Snoring is the noise produced by rattling of the soft tissues of your upper airways as air moves through them as you sleep. When you’re awake your muscles hold the airways firmly open during breathing and the airflow is usually smooth and quiet. But during sleep, muscle tone falls and the airways can rattle more, especially when breathing in.
Snoring is more common if you are overweight (especially in men with thickset necks), because the weight of soft tissue in the neck tends to push the airways closed. This means you need to make more of an effort to drag air past this obstruction into the lungs. This dragging results in turbulence and snoring. Other factors include particularly narrow or weak airways, older age (where the tissues become thinner and weaker), obstruction or congestion of the airways (inflamed tonsils, chronic nasal congestion) and sedative medicines, which reduce muscle tone.
Men are more likely to snore as they tend to have thicker necks, but there are many contributory factors and women and children may snore too, particularly during respiratory infections and after the menopause.
The more intense the snoring the more likely it is to affect your health. Heavy snoring means you’re not breathing efficiently. Some people find their airway becomes completely blocked during each effort to breathe in, and they effectively stop breathing. This problem is known as Obstructive Sleep Apnoea or OSA.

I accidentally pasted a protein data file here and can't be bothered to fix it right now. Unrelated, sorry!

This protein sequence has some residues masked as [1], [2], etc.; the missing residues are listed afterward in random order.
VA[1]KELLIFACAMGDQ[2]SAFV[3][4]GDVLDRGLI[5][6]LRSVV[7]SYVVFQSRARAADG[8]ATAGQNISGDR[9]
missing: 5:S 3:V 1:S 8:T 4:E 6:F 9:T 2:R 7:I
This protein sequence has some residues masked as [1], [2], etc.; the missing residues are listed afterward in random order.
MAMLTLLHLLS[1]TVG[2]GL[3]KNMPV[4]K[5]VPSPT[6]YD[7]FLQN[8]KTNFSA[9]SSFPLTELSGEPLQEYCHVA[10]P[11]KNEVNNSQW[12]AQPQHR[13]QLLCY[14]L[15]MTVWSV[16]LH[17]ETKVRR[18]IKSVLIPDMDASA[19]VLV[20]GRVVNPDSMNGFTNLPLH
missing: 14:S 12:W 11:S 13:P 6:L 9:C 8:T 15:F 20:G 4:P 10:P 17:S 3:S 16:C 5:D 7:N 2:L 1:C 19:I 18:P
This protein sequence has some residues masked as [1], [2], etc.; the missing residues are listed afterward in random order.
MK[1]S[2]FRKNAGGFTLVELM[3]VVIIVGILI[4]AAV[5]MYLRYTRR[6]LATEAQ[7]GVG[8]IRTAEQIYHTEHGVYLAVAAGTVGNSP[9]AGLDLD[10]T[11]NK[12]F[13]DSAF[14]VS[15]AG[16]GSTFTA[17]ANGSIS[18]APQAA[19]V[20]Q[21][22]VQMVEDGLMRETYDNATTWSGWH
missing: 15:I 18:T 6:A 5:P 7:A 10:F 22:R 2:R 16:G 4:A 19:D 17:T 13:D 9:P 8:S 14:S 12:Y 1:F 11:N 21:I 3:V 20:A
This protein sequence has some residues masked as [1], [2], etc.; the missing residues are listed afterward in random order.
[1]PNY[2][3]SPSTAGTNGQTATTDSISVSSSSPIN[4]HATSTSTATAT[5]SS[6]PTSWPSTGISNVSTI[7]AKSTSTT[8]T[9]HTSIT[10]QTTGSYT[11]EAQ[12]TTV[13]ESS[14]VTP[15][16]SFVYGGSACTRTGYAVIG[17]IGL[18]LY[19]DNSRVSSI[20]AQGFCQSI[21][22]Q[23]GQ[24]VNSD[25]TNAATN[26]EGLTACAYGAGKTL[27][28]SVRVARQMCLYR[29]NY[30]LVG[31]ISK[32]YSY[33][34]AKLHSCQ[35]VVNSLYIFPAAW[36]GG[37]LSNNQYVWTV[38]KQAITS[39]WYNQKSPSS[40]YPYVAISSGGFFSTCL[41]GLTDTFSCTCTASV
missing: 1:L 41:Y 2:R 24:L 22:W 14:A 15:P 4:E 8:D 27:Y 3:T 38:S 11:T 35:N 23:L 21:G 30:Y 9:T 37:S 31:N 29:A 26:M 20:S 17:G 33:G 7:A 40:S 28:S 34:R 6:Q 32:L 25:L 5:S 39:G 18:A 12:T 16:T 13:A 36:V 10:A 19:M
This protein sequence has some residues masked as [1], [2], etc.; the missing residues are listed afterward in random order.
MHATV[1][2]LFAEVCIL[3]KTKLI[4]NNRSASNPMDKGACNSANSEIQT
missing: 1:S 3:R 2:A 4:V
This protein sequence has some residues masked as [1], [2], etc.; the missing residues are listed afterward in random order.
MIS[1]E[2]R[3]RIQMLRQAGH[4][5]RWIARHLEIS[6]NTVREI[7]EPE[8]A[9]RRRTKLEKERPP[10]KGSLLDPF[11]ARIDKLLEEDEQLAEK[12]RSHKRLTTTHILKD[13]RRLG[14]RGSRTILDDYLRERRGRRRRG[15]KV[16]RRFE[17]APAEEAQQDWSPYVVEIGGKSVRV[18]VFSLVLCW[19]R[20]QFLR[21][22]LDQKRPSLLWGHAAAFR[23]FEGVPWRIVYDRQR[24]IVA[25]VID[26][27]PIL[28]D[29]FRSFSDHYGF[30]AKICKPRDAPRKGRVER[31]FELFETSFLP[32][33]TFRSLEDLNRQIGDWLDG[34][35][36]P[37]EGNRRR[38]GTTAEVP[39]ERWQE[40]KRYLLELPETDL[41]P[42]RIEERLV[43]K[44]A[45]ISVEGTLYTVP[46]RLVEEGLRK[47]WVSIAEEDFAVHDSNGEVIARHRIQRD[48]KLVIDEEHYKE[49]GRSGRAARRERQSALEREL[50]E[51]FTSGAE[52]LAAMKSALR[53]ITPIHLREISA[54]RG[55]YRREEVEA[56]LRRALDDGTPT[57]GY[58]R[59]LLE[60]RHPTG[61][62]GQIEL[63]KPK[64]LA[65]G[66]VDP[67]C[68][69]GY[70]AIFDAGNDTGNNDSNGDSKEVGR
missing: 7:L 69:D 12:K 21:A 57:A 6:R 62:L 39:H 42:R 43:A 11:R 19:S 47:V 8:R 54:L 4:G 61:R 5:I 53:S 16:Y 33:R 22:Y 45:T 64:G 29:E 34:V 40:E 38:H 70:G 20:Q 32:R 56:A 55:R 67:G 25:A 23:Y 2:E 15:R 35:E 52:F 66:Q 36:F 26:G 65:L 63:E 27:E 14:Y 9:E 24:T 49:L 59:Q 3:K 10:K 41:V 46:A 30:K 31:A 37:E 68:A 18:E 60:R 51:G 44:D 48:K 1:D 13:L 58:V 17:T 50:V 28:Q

It causes oxygen levels to fall in the blood, which eventually wakes you up enough to restore muscle tone slightly and overcome the obstruction. All this means that you constantly dip in and out of the lighter levels of sleep and never reach restorative deep sleep. As well as tiredness it can put significant strain on your heart and cardiovascular system.
Simple lifestyle factors such as losing weight and regular exercise to improve your muscle strength and tone can help reduce snoring. Sleeping on your back can trigger it as your tongue falls backwards, so strategies that keep you on your side (such as sewing a tennis ball into the back of a pyjama shirt to prevent rolling) can help. Speak to your pharmacist about products to ease nasal stuffiness. If you breathe through your mouth you may find devices which hold the mouth open such as chin strips helpful – your dentist can explain these to you.
If snoring causes serious problems your GP may be able to offer more advice, but there is no easy solution. Some people benefit from further investigation by a sleep clinic, but you may wait months to see someone.
Q My eyes are always dry, what can I do?
Dr Trisha says: Tears constantly wash, lubricate and nourish the outer surface layer of your eye. Many factors from illness to central heating can interfere with this system, so dry eyes are common, especially in later life. Thyroid disease, allergies and auto-immune conditions, as well as medications such as blood pressure drugs can cause dry eyes and oestrogen-only HRT increases the risk of dry eye by 70 per cent.
Get your eyes checked by your optician and talk to your doctor if you have other symptoms such as a dry mouth. Artificial tears may give you temporary relief but need to be applied frequently. Wear wrap-around glasses to help prevent your tears evaporating. If you’re still struggling you can have your tear ducts blocked to stop them draining the fluid away from your eyes, but this should be a last resort.
Ask Dr Trisha about your health problems by emailing firstname.lastname@example.org.